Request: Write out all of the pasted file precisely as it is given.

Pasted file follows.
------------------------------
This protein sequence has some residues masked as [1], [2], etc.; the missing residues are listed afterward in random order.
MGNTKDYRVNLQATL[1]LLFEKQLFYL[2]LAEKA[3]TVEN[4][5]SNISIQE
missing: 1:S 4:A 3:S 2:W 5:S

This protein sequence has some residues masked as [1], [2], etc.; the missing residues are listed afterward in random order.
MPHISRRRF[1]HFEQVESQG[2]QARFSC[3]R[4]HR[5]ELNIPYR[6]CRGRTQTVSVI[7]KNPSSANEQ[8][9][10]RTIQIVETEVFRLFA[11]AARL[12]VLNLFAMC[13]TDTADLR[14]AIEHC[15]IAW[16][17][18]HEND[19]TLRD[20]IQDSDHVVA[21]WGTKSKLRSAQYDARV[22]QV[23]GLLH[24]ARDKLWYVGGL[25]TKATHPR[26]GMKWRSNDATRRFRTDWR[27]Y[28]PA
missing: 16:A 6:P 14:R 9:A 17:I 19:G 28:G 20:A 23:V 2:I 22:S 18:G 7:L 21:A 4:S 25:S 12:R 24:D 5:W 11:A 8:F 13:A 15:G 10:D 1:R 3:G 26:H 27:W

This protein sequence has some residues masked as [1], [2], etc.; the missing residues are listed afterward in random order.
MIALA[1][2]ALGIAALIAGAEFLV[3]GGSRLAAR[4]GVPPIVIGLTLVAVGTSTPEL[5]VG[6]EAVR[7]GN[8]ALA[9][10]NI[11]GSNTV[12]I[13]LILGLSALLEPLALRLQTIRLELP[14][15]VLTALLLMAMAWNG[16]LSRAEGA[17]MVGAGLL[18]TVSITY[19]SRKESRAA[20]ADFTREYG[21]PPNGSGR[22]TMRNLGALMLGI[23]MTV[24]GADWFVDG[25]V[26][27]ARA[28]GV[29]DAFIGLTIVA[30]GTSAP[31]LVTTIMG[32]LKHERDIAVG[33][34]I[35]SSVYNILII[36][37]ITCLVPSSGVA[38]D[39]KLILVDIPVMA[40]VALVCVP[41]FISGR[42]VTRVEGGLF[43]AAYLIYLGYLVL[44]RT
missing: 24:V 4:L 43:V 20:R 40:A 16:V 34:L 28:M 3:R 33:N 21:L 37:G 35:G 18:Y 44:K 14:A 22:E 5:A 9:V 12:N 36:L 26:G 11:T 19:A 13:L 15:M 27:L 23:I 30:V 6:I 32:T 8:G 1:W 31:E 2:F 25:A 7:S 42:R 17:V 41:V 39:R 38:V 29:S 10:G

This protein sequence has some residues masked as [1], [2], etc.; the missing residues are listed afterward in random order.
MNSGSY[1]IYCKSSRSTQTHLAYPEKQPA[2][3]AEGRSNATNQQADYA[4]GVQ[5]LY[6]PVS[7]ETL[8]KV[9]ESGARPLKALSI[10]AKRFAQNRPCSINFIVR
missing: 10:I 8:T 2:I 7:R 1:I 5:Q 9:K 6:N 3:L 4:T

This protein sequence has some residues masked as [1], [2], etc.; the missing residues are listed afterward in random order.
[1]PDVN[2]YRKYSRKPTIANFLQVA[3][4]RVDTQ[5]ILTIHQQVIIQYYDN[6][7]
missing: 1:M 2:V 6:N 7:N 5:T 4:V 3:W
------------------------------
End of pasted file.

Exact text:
This protein sequence has some residues masked as [1], [2], etc.; the missing residues are listed afterward in random order.
MGNTKDYRVNLQATL[1]LLFEKQLFYL[2]LAEKA[3]TVEN[4][5]SNISIQE
missing: 1:S 4:A 3:S 2:W 5:S

This protein sequence has some residues masked as [1], [2], etc.; the missing residues are listed afterward in random order.
MPHISRRRF[1]HFEQVESQG[2]QARFSC[3]R[4]HR[5]ELNIPYR[6]CRGRTQTVSVI[7]KNPSSANEQ[8][9][10]RTIQIVETEVFRLFA[11]AARL[12]VLNLFAMC[13]TDTADLR[14]AIEHC[15]IAW[16][17][18]HEND[19]TLRD[20]IQDSDHVVA[21]WGTKSKLRSAQYDARV[22]QV[23]GLLH[24]ARDKLWYVGGL[25]TKATHPR[26]GMKWRSNDATRRFRTDWR[27]Y[28]PA
missing: 16:A 6:P 14:R 9:A 17:I 19:G 28:G 20:A 23:V 2:I 22:S 18:G 7:L 21:A 4:S 25:S 12:R 24:D 5:W 11:A 8:F 13:A 15:G 10:D 1:R 3:G 26:H 27:W

This protein sequence has some residues masked as [1], [2], etc.; the missing residues are listed afterward in random order.
MIALA[1][2]ALGIAALIAGAEFLV[3]GGSRLAAR[4]GVPPIVIGLTLVAVGTSTPEL[5]VG[6]EAVR[7]GN[8]ALA[9][10]NI[11]GSNTV[12]I[13]LILGLSALLEPLALRLQTIRLELP[14][15]VLTALLLMAMAWNG[16]LSRAEGA[17]MVGAGLL[18]TVSITY[19]SRKESRAA[20]ADFTREYG[21]PPNGSGR[22]TMRNLGALMLGI[23]MTV[24]GADWFVDG[25]V[26][27]ARA[28]GV[29]DAFIGLTIVA[30]GTSAP[31]LVTTIMG[32]LKHERDIAVG[33][34]I[35]SSVYNILII[36][37]ITCLVPSSGVA[38]D[39]KLILVDIPVMA[40]VALVCVP[41]FISGR[42]VTRVEGGLF[43]AAYLIYLGYLVL[44]RT
missing: 24:V 4:L 43:V 20:R 40:A 16:V 34:L 28:M 3:R 33:N 21:L 37:G 35:G 18:Y 44:K 14:A 22:E 5:A 9:V 12:N 36:L 26:G 11:T 19:A 13:L 15:M 27:L 23:I 30:V 6:I 32:T 8:G 1:W 31:E 2:F 25:A 7:S 42:R 17:V 41:V 39:R 38:V 29:S 10:G

This protein sequence has some residues masked as [1], [2], etc.; the missing residues are listed afterward in random order.
MNSGSY[1]IYCKSSRSTQTHLAYPEKQPA[2][3]AEGRSNATNQQADYA[4]GVQ[5]LY[6]PVS[7]ETL[8]KV[9]ESGARPLKALSI[10]AKRFAQNRPCSINFIVR
missing: 10:I 8:T 2:I 7:R 1:I 5:Q 9:K 6:N 3:L 4:T

This protein sequence has some residues masked as [1], [2], etc.; the missing residues are listed afterward in random order.
[1]PDVN[2]YRKYSRKPTIANFLQVA[3][4]RVDTQ[5]ILTIHQQVIIQYYDN[6][7]
missing: 1:M 2:V 6:N 7:N 5:T 4:V 3:W